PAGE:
ECL provides three levels of access depending on how many experiments users want to run at once. The lowest tier allows three to run in parallel and starts at $24,000 per month. It’s not cheap, Frieza admits, but compared to the cost of buying the equipment, he says it saves researchers money in the long run. Stratos, which has a cloud lab in Menlo Park, California, optimizes its access levels and pricing, allowing users to tailor their experience to their budget.
For Coppola and CSL Behring, Cloud Labs effectively provide 24-hour service. Coppola sends its samples and reagents to ECL’s headquarters or purchases them from its existing inventory, programs its orders into a point-and-click user interface and waits for the results to arrive. He can view and read his experiments on a webcam—outside in real time.
Cloud labs aren’t the only option for research teams that lack the infrastructure or expertise to conduct certain experiments: Contract research organizations (CROs) are another. But the two approaches are very different, says Daniel Raine, vice president of technology-enabled services, which is based at Stratos’ other facility in San Diego, Calif. With Cloud Lab, scientists do all their experiments on their own. You may be driving them from thousands of kilometers away, but they will remain your thoughts and your results.
In contrast, “CROs are very labor-driven,” Raine says, meaning they rely on humans to do most of the work. “What we are doing is using our robotic capabilities to industrialize science and make it more reproducible and reliable.”
Because of this, when experiments fail, cloud-lab users can go back to their data to find out what went wrong, without relying on anyone else. Kolodieznyi describes the process as having an army of highly talented, highly trained bachelors at your beck and call. They might not be able to design the study at first, but once they’re trained, they can run your experiments — and do it the same way every time, he says.
“I can’t remember how many times I’ve read something in a paper, tried it and not surprisingly, it didn’t work. But in Cloud Lab, if I just copy and paste my experiment , then it will work again, ”says Kolodizny.
Advocates of Cloud Lab say that along with reproducibility benefits, providing affordable access to the tools needed to do science helps democratize research. “It doesn’t matter who you are or where you are. You’re all using the same lab. It’s a big deal,” says Frieza.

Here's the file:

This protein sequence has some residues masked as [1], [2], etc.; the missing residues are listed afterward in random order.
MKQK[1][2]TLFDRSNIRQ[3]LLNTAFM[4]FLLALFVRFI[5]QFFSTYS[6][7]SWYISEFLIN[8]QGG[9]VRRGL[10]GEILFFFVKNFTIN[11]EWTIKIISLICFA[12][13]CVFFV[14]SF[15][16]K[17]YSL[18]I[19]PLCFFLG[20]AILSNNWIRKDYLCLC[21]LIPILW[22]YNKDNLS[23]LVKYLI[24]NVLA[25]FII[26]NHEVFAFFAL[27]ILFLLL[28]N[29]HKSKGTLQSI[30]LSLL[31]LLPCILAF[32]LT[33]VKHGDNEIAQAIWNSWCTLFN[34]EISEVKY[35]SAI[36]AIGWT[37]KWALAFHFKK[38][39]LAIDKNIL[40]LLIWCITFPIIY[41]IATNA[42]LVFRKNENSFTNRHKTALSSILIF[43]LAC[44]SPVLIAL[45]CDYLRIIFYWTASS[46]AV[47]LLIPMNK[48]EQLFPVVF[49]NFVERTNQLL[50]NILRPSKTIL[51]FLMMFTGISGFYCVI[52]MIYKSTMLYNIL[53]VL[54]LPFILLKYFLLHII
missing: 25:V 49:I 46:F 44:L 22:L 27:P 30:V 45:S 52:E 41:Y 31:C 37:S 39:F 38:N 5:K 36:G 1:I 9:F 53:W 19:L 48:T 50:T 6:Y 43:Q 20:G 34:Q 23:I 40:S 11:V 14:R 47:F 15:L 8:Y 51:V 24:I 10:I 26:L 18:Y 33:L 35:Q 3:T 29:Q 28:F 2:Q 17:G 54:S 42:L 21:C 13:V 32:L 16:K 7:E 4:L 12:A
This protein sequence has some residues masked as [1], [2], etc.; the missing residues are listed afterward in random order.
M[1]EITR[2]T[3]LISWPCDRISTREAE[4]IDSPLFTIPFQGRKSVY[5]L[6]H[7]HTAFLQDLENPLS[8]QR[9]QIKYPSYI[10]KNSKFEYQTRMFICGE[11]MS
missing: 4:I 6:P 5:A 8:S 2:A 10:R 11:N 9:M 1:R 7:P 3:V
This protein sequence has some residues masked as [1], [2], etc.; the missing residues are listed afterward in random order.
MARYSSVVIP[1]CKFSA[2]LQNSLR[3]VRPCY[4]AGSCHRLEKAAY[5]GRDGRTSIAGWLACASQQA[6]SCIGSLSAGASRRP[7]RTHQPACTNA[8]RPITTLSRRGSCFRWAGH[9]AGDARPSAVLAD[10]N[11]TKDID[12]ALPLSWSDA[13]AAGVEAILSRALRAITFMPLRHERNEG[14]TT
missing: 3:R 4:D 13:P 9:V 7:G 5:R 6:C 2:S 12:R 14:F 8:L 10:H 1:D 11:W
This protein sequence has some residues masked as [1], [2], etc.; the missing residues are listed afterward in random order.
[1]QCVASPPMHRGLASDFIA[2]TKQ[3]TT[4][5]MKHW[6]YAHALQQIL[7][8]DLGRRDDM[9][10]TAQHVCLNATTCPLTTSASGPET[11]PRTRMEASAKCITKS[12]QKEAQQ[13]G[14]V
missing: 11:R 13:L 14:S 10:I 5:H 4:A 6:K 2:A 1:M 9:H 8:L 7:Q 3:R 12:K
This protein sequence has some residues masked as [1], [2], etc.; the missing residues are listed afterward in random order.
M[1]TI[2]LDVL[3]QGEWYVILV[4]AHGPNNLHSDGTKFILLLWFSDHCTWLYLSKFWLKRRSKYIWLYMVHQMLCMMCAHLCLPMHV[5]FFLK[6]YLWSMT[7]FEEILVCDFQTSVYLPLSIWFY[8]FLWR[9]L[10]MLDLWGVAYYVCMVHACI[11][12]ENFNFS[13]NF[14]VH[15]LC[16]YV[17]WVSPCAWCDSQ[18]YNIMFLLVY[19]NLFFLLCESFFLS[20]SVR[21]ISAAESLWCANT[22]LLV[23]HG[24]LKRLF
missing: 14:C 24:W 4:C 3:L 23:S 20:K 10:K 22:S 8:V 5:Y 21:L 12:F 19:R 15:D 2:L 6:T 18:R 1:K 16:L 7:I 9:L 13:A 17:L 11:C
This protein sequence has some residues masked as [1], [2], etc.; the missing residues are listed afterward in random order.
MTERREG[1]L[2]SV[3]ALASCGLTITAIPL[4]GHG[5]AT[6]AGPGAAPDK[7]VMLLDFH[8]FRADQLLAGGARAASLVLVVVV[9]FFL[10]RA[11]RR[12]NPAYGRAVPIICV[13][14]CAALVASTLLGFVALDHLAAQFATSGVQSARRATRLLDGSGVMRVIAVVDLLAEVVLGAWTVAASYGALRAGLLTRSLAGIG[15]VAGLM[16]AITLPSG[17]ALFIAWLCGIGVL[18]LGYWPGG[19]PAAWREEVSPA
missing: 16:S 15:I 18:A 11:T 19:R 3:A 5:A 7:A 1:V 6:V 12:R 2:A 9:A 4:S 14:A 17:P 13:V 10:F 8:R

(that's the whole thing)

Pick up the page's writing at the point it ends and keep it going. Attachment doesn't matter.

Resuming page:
Huaying Zhang, a bioengineer at Carnegie Mellon, has proposed using the university’s Cloud Lab by high-school students in a low-income district in Georgia state – for which he was awarded a grant by the US National Science Foundation. She points out that not all students interested in science may have access to sophisticated equipment, but running experiments in a cloud lab removes those barriers. Once the Carnegie Mellon Cloud Lab is up and running, she hopes to give students the chance to conduct real experiments on equipment normally reserved for PhD students and postdocs.
“You’re not just memorizing facts. You’re getting real data,” Zhang says. “Students can use tools they would not normally be able to access.”
At University College London, researchers have teamed up with London-based Synthes Life Sciences R&D Cloud to provide a no-code user interface that will let researchers automate tasks and create experimental workflows remotely. According to a statement from Synthes, this partnership will enable scientists to “future-proof” their experimental designs against unexpected disruptions to their work.
However, writing in Bulletin of Atomic Scientists, researchers Filippa Lentzos and Cédric Invernizzi note that, by reducing the barrier of expensive equipment, Cloud Labs could enable bad actors, such as terrorist groups, to abuse the technology to conduct “malicious” experiments (see go .nature.com/3nsbg9e). When asked for comment on the issue, spokespersons for both Stratos and ECL say that they use the highest-level data encryption, and that they have never had any security concerns, although they have no security concerns about their security. There is no active investigation. Contingencies.
For Doerge, the benefits of Cloud Lab outweigh such concerns — especially in the midst of the ongoing pandemic. She says most of the university’s research grounds came to a halt in early 2020 in the form of COVID-19. A cloud-lab facility would have allowed this research to continue, as well as several laboratory courses at the university.
“It was the change that science needed, like the cell phone, like the self-driving car,” Dorge says. “The process of science does not correspond to technology.”